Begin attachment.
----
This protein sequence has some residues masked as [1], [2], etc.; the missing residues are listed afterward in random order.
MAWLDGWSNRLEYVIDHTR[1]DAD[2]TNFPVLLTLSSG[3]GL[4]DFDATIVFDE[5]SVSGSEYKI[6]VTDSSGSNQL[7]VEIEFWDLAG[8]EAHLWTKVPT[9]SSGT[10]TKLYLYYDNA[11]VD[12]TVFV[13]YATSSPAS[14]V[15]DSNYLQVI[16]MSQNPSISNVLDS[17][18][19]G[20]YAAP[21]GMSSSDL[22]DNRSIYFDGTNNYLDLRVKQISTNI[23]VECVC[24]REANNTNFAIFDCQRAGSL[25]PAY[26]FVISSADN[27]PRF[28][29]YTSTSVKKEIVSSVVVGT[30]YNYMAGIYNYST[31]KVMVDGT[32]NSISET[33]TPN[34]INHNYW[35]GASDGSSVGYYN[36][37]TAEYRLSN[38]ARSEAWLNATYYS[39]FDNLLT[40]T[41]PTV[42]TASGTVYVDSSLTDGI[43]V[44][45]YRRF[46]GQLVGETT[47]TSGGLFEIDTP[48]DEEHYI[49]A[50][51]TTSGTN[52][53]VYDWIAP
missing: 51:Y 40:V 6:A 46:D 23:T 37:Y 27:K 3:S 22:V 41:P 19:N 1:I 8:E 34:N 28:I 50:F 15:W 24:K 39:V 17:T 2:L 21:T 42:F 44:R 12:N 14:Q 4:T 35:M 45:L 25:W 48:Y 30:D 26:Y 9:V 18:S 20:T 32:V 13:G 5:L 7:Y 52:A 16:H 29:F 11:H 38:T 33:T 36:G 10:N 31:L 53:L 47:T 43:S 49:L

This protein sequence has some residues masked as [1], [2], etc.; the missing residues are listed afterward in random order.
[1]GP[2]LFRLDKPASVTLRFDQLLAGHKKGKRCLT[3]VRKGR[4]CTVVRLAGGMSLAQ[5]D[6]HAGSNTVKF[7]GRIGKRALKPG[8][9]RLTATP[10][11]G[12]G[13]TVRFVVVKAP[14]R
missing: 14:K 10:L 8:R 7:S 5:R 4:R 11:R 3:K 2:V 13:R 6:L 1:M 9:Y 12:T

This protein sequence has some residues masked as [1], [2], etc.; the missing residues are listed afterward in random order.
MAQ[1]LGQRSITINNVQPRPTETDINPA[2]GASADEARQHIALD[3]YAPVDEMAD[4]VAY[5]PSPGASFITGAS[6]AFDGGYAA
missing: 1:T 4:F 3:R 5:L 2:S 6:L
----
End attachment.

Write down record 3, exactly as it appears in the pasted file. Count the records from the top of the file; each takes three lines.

This protein sequence has some residues masked as [1], [2], etc.; the missing residues are listed afterward in random order.
MAQ[1]LGQRSITINNVQPRPTETDINPA[2]GASADEARQHIALD[3]YAPVDEMAD[4]VAY[5]PSPGASFITGAS[6]AFDGGYAA
missing: 1:T 4:F 3:R 5:L 2:S 6:L